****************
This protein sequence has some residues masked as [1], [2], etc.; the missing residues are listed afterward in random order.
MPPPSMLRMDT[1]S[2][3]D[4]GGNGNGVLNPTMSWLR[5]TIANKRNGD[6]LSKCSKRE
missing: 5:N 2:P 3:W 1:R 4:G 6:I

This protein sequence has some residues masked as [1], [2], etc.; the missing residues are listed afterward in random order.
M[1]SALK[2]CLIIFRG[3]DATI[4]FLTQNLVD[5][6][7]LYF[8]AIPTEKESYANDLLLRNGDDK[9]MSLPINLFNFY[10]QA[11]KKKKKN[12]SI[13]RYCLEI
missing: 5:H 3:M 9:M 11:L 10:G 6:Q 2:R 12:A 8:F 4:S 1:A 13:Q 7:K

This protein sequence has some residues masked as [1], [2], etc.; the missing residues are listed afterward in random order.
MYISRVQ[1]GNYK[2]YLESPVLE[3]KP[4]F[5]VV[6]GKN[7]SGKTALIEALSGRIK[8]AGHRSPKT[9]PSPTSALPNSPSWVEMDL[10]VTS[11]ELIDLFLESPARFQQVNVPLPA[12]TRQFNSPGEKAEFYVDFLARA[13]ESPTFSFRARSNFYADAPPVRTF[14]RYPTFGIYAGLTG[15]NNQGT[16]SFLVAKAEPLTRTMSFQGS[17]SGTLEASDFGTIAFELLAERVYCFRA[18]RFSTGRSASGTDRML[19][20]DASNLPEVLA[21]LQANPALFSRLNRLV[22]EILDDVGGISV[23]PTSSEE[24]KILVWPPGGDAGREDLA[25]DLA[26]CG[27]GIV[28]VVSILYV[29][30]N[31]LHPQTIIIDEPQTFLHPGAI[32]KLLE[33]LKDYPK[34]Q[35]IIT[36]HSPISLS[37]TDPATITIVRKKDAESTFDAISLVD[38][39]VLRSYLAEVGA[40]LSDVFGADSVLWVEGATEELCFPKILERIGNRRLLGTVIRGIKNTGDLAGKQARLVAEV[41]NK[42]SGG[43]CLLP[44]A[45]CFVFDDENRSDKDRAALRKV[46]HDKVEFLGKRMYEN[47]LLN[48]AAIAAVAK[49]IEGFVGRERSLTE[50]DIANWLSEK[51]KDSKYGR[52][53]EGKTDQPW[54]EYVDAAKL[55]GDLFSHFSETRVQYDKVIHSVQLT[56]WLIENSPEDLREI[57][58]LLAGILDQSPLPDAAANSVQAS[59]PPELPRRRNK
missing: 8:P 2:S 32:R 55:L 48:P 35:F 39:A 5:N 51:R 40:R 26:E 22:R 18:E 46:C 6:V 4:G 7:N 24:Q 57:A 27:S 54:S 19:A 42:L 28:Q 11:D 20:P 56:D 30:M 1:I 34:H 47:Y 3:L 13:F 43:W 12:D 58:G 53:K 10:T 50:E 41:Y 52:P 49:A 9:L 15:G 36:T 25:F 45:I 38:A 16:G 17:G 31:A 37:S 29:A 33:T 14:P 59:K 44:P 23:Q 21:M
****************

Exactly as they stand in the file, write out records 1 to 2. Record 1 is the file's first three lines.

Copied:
This protein sequence has some residues masked as [1], [2], etc.; the missing residues are listed afterward in random order.
MPPPSMLRMDT[1]S[2][3]D[4]GGNGNGVLNPTMSWLR[5]TIANKRNGD[6]LSKCSKRE
missing: 5:N 2:P 3:W 1:R 4:G 6:I

This protein sequence has some residues masked as [1], [2], etc.; the missing residues are listed afterward in random order.
M[1]SALK[2]CLIIFRG[3]DATI[4]FLTQNLVD[5][6][7]LYF[8]AIPTEKESYANDLLLRNGDDK[9]MSLPINLFNFY[10]QA[11]KKKKKN[12]SI[13]RYCLEI
missing: 5:H 3:M 9:M 11:L 10:G 6:Q 2:R 12:A 8:F 4:S 1:A 13:Q 7:K